Pomegranates contain vitamins A and C.
The antioxidant properties of these vitamins are particularly helpful in preventing the breakdown of nitric oxide and prolonging its activities and lifespan.
Also, pomegranate juice enhances the effects of nitric oxide synthesis in the endothelial cells that line the coronary arteries
Furthermore, pomegranate juice increased the levels in all blood vessels, particularly in blood vessels with the most plaque buildup and can reduce plaque by up to 30% while boosting testosterone by about 22%.
- Whole Grains:
Several studies have shown that people who eat at least six servings of whole grains per week on the average have been able to slow down the progression of atherosclerosis (the narrowing of blood vessels due to buildup of plaque) and lessen the speed of stenosis (the narrowing of the diameter of the arterial passage).
In addition to these, whole grains have been proven to improve this important element over time and contain more minerals and antioxidants than processed (white) grains.
Green leafy vegetables are great sources of nitric oxide.
Spinach in particular has an abundance of nitrates that are easily available for your body to use on consumption.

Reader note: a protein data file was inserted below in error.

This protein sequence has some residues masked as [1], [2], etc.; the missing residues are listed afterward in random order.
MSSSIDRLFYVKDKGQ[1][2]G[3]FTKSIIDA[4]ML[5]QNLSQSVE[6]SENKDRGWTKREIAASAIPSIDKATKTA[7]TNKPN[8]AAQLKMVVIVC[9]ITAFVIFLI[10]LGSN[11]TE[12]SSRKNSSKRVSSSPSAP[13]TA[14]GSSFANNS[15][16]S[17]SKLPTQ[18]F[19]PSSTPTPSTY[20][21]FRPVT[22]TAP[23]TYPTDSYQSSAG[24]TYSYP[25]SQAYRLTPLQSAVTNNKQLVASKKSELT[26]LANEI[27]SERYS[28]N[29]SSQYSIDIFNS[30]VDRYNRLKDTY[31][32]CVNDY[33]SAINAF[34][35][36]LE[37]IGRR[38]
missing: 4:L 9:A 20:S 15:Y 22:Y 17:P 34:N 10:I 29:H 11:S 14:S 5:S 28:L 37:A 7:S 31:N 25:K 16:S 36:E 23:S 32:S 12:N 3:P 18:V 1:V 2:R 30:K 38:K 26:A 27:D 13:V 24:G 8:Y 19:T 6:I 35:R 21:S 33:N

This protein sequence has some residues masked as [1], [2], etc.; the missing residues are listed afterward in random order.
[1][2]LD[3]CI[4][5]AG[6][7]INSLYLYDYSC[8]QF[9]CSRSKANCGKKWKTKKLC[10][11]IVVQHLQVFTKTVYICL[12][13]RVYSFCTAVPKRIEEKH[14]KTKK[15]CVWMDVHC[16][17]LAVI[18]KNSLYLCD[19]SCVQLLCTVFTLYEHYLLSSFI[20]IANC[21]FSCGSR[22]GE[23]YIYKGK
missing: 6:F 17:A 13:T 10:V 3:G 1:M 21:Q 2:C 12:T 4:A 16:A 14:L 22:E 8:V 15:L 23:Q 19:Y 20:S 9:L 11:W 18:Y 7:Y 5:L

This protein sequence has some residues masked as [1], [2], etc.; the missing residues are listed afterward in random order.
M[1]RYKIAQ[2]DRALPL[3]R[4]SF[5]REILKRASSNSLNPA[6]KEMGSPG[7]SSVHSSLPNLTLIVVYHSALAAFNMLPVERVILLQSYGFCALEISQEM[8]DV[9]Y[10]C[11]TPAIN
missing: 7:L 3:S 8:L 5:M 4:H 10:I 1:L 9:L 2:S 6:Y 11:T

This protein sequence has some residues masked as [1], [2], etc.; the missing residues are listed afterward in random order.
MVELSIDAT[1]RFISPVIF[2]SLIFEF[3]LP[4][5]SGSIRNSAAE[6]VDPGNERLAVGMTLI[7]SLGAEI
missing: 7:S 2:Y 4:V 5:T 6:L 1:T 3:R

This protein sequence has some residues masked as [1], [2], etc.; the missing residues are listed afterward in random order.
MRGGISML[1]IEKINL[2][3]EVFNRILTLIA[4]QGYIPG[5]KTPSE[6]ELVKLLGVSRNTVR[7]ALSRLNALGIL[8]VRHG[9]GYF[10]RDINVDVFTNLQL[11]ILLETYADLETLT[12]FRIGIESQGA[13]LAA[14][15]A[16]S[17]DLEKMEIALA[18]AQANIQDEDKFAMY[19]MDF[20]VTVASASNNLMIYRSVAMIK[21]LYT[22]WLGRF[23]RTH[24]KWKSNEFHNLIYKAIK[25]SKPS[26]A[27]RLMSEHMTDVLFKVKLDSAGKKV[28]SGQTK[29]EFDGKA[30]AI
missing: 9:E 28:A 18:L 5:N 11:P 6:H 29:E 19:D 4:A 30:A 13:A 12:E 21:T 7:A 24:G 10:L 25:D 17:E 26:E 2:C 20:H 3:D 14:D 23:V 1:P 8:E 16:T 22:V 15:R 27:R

However, different breeds of spinach have different quantities of nitrates. Nitrate quantities can range from 23.9 – 387.2 mg per 100 grams.
Oranges and real orange juice contain huge amounts of vitamin C which has the ability to protect nitric oxide from free radicals.
Ideally, while trying to increase nitric oxide levels, you should also consume as many antioxidants as possible.
The antioxidants preserve the NO2 molecules by getting rid of problematic free radicals.
- Raw cocoa:
Cocoa contain important amounts of flavan-3-ols or flavanols, a subfamily of flavonoids.
Most studies done on cocoa (chocolate) consumption was associated with a decrease in BP and cardiovascular mortality for the people studied.
- Dark chocolate: